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Getting An RV Tow Vehicle – Part 3. Researching and Deciding On Flat-Tow Equipment 

 April 26, 2016 |  By David Risley

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Follow Along On Our Tow Vehicle Setup:

rv-tow-vehicleWith a 2012 Honda CR-V as my future tow vehicle (or “toad”), it was now time to figure out how to prep it up for towing. After all, even though the CR-V CAN be towed on all 4 doesn’t mean it comes prepared to do so.

Here’s the parts that are needed for this:

  • Base Plates: These are the hooks on the front that the towbar will attach to. They are custom made for each vehicle make and are installed to attach to the chassis.
  • TowBar. The actual connection between the towed vehicle and the RV.
  • Brake. Provides a supplementary braking system that ties the brakes of the toad to the brakes of the RV. When you hit the brakes in the RV, the toad brakes, too. This is a legal requirement in many U.S. states, and I consider it a safety matter.
  • Brakeaway Cables. Will cause the vehicle to stop itself if it somehow gets away from the motorhome. Not likely, honestly.
  • Taillight wiring. So that the taillights of your toad will act like trailer lights and react to braking of the RV.
  • Fuse Disconnect. Not really necessary, but is a convenience item. In some cases, you need to disconnect a fuse so that the battery isn’t drawn down during tow. This switch makes it so you don’t have to get down on your knees and pull the fuse all the time.

Let’s go through each…

#1 – Base Plates

Base plates are designed specifically for your brand of car. For instance, the plates that are made for a Jeep would not fit on my CR-V. So, you have to buy plates designed for your particular vehicle.

removeable_baseplate

Baseplates are made by a few different manufacturers, including Blue Ox, Demco and Roadmaster. The average price for plates will run you $350-$400.

They have to be installed as well. It can be an involved process, including removal of the bumper, yada yada. I’m no expert on stuff like that, but I’m definitely going to hire it done.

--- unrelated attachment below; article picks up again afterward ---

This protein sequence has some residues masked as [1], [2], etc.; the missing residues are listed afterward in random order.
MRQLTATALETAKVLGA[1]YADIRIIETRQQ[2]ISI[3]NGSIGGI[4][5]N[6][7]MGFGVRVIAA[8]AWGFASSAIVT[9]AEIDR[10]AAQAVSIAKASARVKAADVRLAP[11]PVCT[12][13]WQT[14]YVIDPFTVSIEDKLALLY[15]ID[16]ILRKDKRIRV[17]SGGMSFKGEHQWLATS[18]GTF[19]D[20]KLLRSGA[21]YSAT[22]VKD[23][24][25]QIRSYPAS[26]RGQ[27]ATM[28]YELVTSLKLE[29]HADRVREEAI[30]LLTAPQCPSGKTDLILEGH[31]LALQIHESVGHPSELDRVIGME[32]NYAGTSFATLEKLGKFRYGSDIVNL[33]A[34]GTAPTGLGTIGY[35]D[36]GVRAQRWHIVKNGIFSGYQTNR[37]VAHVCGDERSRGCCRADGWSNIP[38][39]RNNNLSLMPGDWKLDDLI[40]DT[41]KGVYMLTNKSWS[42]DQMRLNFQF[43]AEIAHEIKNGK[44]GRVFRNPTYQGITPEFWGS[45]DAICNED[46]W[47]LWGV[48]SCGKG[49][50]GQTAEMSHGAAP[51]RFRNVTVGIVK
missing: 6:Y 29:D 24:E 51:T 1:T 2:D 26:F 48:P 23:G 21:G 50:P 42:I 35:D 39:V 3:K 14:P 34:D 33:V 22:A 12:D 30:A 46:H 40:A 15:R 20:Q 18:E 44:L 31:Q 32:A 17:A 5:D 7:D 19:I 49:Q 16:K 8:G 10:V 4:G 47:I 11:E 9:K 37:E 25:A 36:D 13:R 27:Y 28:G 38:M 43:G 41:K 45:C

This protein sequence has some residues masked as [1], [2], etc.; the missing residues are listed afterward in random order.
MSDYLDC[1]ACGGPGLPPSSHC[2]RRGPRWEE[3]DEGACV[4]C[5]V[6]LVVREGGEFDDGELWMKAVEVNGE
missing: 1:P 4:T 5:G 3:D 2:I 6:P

As of now, I’m leaning toward the Blue Ox baseplates for my Honda. I want something that doesn’t stand out like a sore thumb when I’m driving the vehicle. Some plates stick out alot and you could ram your knee into it or something.

#2 – Tow Bar

The tow bar is perhaps the easiest component to shop for. It doesn’t require any installation on the vehicle since it is an exterior component. However, you do need to have the towbar matched up to your baseplates.

blue-ox-aventa-lx-tow-bar-2

Buying a new one is most likely preferable, however you can find them used on Craigslist. If you want to save a few bucks, you can go that way. For instance, I saw a Blue Ox towbar on Craigslist for about $400 – cheaper than the $650 or so the same bar would cost new. Saving $250 is always nice. The only reservation here is the history of the towbar. For instance, did they ever try to go in reverse with it? That could cause a little damage that you wouldn’t see. Not a huge risk here, but if you want to be sure it is new and have it covered under warranty, buy new. Keep in mind, many manufacturers will recondition it for you pretty cheaply if you meet them at an RV rally or something.

For any towbar, I think it is important that it has:

  • Quick disconnects
  • Ability to hook/unhook even if the vehicle isn’t straight or is on an incline.

It just has to be easy.

Right now, I’m leaning toward the Blue Ox Aventa LX towbar. It has the quick-disconnects and it has a ball-in-socket design which will easily deal with uneven surfaces or vehicle being off-center.

#3 – Brake

Some people say you don’t need a brake. And technically, that’s probably correct. However, it is a legal issue in many states. The likelihood of being pulled over in an RV isn’t high, but still.

Bigger factor for me is the safety. Let’s say you have to make a quick stop at a traffic light turning yellow. That car back there is just dead weight unless it has some ability to stop itself. Your RV can do it, but it is going to lengthen your required stopping distance. With a braking system, the RV won’t even notice it.

Now, researching brakes can be confusing as hell, to be honest. At least it was to me.

They tend to come in 3 different styles:

  • Surge brakes via cable. Basically, when the RV stops, the forward inertia will cause a cable to be pulled, therefore pulling on the brake pedal and stopping your car. It is a simple mechanical setup.
  • Built-in systems. These systems tie into the brake system of the car, actually using the vacuum assist to stop the car. It would be no different than you sitting in the car and pressing the brake while it is running. These systems are convenient. Some systems are almost completely out of sight (under the hood) while some have a little box which you can hide under the seat.